ASHLAND – It was a place where families gathered for a meal cooked from scratch, teenagers crowded into booths after basketball games to play their favorite tunes on the jukebox and locals met to share gossip, a cup of coffee and a fresh donut.
Granny’s Café held a lot of memories for Ashland residents, as did its predecessor, the Calumet Café. The building that housed these two local eateries was burned down on Saturday by the Ashland Volunteer Fire Department as part of a training exercise.
A small number of vehicles parked along a side road off of Highway 6 to watch Saturday morning as at first wisps of smoke floated from the building around 8 a.m., later as flames reached high into the sky and finally as the remains of the building fell in a smoldering heap.
According to the Ashland Historical Society, C.B. “Bert” and Florence O’Kane Martin purchased land at 202 Highway 6 to build a new café in 1932. The Martins had a restaurant on 14th Street in downtown Ashland, but wanted to take advantage of the new Highway 6 route, which was busy with traffic.
The name Calumet was chosen in part because it fit beneath a used lighted sign the Martins purchased that displayed the name “Rainbow.”
The popular eatery became host to cast parties after plays staged in Hoffman’s Auditorium. After the last of the play’s three-night performances, the Martins would close down the café and invite the cast to dine on oyster stew.
The Calumet Café also became the “hang out” for local teenagers after high school sporting events. The eatery would fill up with groups of youngsters who eagerly forked over their coins to play songs on the miniature juke boxes in each booth.
The first chef at the Calumet was Lyle DeMoss, who was later became one of the Omaha area’s most popular radio and TV personalities. Not long after leaving the café, DeMoss went to work for WOW radio.
Bert and Florence’s sons, Glenn, Lloyd and Merle, helped run the popular restaurant, along with their daughters, Ethel, Ruth and Mae.
Merle was known for his debonair good looks. He attracted many customers to the café with his charming personality, according to the historical society. A couple of these customers happened to be movie stars.
In 1938, Spencer Tracy and a young Mickey Rooney were in Nebraska filming “Boys Town.” Somehow, Merle became acquainted with the two actors and other members of the film crew and invited them to Ashland. They drove to the Calumet Café for a meal, but Tracy remained in his car while ate his food in order to not create a stir with his stardom.
Bert died in 1937 and Merle was killed overseas while serving in World War II. As her other sons and daughters started families and careers of their own, Florence sold the café in 1944.
For a period of time, the building was not used as a café. Local history shows it was an auction house at one point. But in 1972, Bill and Lois Christ bought the building and turned it back into a restaurant. The name “Granny’s Café” came from a friend of the owner’s daughter.
Bill Christ worked at Lincoln Water Works, right across the highway from the Calumet, and would come in at 2:30 a.m. to make donuts. On his lunch hour from his full-time job, he would wash dishes at the café.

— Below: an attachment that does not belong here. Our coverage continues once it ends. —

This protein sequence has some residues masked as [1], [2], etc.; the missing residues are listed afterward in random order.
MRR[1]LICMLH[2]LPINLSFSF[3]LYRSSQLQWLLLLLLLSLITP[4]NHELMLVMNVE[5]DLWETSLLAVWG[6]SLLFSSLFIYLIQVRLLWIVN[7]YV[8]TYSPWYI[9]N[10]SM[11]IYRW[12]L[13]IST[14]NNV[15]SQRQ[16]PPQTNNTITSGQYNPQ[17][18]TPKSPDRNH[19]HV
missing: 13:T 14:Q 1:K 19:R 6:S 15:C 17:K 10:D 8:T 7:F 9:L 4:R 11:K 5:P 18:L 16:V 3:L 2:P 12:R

Seven years after the Christs bought the café, they sold it to their daughter, Jan Newsham and her husband, Lee Wigle. Bill Christ continued to make donuts every morning.
Julie Schroeder bought the place in 1988. In 2004 she sold the building to Larry Rybin and leased it from him for three years. With little fanfare, she closed the doors to Granny’s Café permanently in 2007.
At the time, Rybin said he hoped the building would remain a restaurant and many local residents eagerly anticipated the reopening. But it didn’t happen. Aside from a short stint as a summer vegetable stand, the building remained vacant.
After a few other owners, the property was purchased by SAMRK Enterprises of Gretna. Aakash Bhoja is the owner of the business, and he watched Saturday morning as the building burned.
Bhoja’s plans for the property include building a small strip mall, he said. As the owner of Gretna Wine and Spirits, his is working on plans for at least one of the retail spaces to be a liquor store. Details are still being worked out, he added.
At one time, Bhoja had hoped to remodel the building, but he said it was not feasible because so much work needed to be done on the structure. He salvaged the Granny’s Cafe sign, however, and plans to use it somehow in the new building.
Now that the cafe has been burned, Bhoja will have the debris cleaned up and begin work on the strip mall.
“Once we get the plans finalized, we are hoping to have the structure up by fall,” he said.
Saturday’s training opportunity gave firefighters the chance to learn in a “real life” environment to better understand the dynamics of fire and firefighting, said Fire Chief Mike Meyer.
Eighteen firefighters practiced interior firefighting techniques, advanced hose lines, command responsibility, safety officer responsibility, pump operations, water supply and accountability.
This kind of training provides more than what firefighters can learn in the classroom, the fire chief said.
“Most people that join have no experience in firefighting,” Meyer said. “They find out in the first real live burning exercise if firefighting is for them or not.”